PCB material at millimeter wave frequency
The dielectric constant (Dk) or relative dielectric constant of the PCB material is not constant, although it is constant from its naming. For example, the Dk of a material varies with frequency. Similarly, if different Dk test methods are used on the same piece of material, even if they are all accurate, different Dk values can be measured. As board materials are increasingly used in millimeter-wave frequencies (such as 5G and advanced driver assistance systems), it is important to understand the changes in Dk with frequency and which Dk test method is "appropriate".
Circuit testing and raw material testing
Test methods for determining the Dk or Df (loss tangent or tan δ) of a sheet generally come in two broad categories: raw material measurements or measurements made in circuits made of materials. Raw material-based testing relies on high quality, reliable test fixtures and equipment to directly test raw materials to obtain Dk and Df values. Circuit-based testing typically uses general-purpose circuits and extracts material parameters from circuit performance, such as measuring the center frequency or frequency response of the resonator. Raw material testing methods often introduce uncertainty associated with test fixtures or test fixtures, while circuit test methods involve uncertainty in test circuit design and processing techniques. Because of the differences between the two methods, the measurement results and accuracy levels are often inconsistent.
For example, the X-band clamped stripline test method defined by IPC is a test method for raw materials, and the results are inconsistent with the Dk results of circuit tests of the same material. The clamped strip line raw material test method is to construct a strip line resonator by sandwiching two pieces of material to be tested (MUT) into a dedicated test fixture. There is air between the material to be tested (MUT) and the thin resonator circuit in the test fixture, and the presence of air reduces the measured Dk. If the circuit test is performed on the same board and there is no entrained air, the measured Dk will be different. For high frequency board materials with a Dk tolerance of ±0.050 as determined by raw material testing, the circuit test will achieve a tolerance of approximately ±0.075.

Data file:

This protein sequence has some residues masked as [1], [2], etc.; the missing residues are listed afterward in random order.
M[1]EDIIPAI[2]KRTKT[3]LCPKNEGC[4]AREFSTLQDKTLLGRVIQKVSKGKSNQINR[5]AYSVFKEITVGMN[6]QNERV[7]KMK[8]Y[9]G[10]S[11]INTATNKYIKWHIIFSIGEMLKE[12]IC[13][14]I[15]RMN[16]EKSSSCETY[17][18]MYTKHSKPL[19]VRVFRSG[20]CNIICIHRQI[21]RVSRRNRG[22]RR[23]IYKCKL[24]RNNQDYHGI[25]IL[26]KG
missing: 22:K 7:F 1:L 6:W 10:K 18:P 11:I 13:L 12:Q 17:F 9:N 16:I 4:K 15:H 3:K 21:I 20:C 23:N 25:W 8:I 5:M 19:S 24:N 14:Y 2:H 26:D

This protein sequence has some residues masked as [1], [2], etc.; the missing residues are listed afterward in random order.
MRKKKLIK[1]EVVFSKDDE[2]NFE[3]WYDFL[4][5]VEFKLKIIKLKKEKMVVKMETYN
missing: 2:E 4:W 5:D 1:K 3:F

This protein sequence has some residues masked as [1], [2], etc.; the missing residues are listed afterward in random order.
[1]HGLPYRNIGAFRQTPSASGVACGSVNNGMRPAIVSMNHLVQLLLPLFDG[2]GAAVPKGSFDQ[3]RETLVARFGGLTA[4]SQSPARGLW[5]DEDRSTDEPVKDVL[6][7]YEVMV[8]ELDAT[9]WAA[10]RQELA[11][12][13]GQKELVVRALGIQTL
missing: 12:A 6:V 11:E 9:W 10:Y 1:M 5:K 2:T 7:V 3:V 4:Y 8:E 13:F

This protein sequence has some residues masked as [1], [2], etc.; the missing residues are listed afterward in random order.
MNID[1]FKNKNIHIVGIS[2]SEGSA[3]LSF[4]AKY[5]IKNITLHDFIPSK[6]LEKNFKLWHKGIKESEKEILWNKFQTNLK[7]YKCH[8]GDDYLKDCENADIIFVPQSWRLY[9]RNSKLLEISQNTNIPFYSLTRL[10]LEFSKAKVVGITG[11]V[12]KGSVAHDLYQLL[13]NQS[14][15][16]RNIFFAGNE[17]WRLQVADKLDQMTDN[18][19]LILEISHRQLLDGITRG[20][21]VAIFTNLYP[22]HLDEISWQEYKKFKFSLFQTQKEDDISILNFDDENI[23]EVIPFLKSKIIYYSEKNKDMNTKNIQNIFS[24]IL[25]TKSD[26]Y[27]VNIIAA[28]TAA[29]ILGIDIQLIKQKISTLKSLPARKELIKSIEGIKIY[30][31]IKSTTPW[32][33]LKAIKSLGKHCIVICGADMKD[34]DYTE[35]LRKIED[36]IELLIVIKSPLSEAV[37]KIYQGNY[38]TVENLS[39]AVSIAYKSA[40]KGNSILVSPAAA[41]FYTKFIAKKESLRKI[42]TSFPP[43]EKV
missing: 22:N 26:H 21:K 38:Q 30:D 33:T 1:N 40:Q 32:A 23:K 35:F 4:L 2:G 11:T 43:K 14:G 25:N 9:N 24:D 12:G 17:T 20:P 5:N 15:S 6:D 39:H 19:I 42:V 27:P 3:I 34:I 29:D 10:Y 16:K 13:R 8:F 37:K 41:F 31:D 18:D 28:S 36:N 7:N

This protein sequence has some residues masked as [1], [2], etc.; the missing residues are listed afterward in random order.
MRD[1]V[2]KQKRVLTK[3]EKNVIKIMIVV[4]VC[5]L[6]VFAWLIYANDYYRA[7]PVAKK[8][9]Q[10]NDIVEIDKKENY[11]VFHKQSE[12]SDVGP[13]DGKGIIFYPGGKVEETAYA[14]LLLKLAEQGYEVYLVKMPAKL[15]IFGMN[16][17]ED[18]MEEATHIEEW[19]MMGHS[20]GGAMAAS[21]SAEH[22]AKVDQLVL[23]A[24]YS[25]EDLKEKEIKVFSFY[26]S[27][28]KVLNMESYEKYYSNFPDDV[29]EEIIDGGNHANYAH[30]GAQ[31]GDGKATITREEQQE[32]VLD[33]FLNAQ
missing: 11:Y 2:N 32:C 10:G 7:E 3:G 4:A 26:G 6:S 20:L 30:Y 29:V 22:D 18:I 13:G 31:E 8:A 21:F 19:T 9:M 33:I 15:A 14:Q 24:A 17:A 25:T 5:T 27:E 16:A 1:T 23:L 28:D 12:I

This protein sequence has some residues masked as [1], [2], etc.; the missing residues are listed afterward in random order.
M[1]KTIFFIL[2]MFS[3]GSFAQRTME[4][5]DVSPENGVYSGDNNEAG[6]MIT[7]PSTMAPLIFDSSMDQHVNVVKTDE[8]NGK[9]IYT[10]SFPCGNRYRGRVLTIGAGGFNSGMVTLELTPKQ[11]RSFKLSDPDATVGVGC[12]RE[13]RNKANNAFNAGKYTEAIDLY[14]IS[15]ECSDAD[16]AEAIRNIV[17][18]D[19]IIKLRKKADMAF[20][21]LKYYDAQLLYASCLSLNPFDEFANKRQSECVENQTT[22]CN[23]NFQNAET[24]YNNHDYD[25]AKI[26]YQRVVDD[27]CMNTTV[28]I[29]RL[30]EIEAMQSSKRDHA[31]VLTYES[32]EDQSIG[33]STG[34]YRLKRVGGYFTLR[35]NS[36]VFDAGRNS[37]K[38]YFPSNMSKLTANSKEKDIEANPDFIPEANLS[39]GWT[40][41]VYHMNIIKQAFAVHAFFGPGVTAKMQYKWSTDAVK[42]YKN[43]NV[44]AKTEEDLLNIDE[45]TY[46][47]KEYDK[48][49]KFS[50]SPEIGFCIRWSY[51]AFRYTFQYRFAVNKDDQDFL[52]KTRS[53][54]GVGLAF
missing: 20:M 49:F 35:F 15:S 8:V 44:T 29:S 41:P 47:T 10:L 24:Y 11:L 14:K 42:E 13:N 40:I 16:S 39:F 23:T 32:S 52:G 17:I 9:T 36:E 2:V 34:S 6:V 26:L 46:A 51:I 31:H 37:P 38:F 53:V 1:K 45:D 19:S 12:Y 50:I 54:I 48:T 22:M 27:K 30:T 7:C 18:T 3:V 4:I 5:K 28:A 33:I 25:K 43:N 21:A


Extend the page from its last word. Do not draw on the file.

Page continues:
The sheets are anisotropic and typically have different Dk values on three material axes. The Dk value typically differs little between the x-axis and the y-axis, so for most high-frequency materials, Dk anisotropy generally refers to a Dk comparison between the z-axis and the x-y plane. Due to the anisotropy of the material, although the value of Dk obtained by the test method and the Dk of the zk axis of the same test material (MUT) are different from the Dk of the xy plane. The tests are all "correct." .
The type of circuit used for circuit testing also affects the value of the Dk being measured. Typically, two types of test circuits are used: a resonant structure and a transmissive/reflective structure. Resonant structures typically provide narrowband results, while transmission/reflection tests are often broadband results. The method of using a resonant structure is generally more accurate.